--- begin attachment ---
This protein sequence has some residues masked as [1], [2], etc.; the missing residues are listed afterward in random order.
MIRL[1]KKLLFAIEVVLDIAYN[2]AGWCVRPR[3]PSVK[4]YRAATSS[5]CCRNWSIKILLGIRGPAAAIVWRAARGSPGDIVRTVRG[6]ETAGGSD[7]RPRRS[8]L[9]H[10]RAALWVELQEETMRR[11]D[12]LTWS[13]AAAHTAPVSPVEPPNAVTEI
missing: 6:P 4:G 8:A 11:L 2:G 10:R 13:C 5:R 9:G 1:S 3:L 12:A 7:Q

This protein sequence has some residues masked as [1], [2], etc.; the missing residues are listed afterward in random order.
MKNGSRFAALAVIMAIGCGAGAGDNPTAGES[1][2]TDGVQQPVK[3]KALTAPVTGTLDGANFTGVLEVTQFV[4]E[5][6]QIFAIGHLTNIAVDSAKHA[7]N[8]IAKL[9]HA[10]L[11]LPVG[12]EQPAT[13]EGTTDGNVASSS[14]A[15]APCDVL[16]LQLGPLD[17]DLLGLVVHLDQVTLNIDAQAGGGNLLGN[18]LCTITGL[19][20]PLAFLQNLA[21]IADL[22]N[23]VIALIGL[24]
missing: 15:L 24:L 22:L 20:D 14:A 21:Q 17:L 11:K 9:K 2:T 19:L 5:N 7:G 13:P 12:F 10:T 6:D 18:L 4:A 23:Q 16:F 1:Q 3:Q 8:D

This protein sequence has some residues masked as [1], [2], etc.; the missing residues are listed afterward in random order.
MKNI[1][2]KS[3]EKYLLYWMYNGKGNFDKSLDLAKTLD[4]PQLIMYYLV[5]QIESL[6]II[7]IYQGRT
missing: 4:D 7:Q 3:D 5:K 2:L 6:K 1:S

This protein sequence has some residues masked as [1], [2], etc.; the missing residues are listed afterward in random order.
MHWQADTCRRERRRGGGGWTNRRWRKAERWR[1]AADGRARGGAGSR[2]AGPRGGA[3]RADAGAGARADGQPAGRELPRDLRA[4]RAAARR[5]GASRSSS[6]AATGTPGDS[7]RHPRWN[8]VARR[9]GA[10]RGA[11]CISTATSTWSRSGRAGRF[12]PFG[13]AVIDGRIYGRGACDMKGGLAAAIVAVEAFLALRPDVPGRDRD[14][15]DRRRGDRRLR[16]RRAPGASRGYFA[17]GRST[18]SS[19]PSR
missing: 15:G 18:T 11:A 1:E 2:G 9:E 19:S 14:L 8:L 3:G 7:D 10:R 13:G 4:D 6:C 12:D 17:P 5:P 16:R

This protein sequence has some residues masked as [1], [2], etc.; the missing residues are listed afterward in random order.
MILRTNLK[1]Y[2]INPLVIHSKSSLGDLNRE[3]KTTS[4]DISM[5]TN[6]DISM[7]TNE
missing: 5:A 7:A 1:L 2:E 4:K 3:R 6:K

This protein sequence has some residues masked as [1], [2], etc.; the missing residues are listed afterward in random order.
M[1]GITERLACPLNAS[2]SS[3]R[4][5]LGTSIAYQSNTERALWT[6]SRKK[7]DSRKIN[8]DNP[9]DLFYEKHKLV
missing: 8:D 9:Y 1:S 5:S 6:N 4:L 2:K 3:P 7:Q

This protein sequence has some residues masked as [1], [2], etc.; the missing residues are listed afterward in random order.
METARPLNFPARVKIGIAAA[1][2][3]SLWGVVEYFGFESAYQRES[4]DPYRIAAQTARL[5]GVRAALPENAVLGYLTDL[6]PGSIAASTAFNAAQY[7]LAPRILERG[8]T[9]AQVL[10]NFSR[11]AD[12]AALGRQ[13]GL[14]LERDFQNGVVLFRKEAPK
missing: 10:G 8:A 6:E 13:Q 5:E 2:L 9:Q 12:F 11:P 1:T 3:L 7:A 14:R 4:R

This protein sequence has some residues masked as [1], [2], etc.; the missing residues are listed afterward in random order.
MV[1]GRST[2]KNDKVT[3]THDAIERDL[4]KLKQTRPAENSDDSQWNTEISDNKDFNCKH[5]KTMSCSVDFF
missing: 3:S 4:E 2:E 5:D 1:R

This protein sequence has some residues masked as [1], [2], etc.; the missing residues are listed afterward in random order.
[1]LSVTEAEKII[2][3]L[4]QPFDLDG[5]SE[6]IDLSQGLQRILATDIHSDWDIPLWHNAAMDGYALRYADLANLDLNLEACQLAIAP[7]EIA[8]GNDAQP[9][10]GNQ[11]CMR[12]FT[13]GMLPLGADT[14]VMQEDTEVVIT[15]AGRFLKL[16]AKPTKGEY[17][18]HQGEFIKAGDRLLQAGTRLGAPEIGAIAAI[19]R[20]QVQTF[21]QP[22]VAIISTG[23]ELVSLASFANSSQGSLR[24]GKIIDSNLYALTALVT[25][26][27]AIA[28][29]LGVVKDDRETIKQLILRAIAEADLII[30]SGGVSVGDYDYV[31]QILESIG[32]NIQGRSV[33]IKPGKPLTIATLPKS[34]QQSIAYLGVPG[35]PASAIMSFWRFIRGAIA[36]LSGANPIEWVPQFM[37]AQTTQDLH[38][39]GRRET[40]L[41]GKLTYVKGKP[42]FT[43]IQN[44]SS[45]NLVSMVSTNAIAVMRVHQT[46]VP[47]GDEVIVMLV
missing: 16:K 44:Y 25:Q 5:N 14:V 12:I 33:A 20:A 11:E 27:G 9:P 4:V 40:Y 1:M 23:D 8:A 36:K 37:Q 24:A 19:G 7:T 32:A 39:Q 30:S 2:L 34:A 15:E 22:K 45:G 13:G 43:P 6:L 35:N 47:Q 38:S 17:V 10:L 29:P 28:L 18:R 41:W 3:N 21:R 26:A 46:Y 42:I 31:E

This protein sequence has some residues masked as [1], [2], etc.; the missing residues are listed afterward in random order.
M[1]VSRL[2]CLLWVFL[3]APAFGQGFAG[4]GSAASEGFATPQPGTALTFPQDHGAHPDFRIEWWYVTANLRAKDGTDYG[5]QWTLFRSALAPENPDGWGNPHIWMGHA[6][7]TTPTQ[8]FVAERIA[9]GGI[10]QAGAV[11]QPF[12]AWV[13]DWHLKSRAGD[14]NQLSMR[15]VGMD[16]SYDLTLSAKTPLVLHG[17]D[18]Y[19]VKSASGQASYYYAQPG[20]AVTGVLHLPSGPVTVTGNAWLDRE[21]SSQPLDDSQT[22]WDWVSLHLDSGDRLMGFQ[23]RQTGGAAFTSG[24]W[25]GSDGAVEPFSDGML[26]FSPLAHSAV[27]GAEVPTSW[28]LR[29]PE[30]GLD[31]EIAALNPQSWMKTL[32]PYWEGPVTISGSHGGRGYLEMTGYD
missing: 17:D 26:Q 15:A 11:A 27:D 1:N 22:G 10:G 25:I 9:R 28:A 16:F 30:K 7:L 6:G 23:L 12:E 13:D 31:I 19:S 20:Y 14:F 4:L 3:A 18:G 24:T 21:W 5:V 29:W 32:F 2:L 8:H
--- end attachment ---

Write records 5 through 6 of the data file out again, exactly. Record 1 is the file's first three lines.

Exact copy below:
This protein sequence has some residues masked as [1], [2], etc.; the missing residues are listed afterward in random order.
MILRTNLK[1]Y[2]INPLVIHSKSSLGDLNRE[3]KTTS[4]DISM[5]TN[6]DISM[7]TNE
missing: 5:A 7:A 1:L 2:E 4:K 3:R 6:K

This protein sequence has some residues masked as [1], [2], etc.; the missing residues are listed afterward in random order.
M[1]GITERLACPLNAS[2]SS[3]R[4][5]LGTSIAYQSNTERALWT[6]SRKK[7]DSRKIN[8]DNP[9]DLFYEKHKLV
missing: 8:D 9:Y 1:S 5:S 6:N 4:L 2:K 3:P 7:Q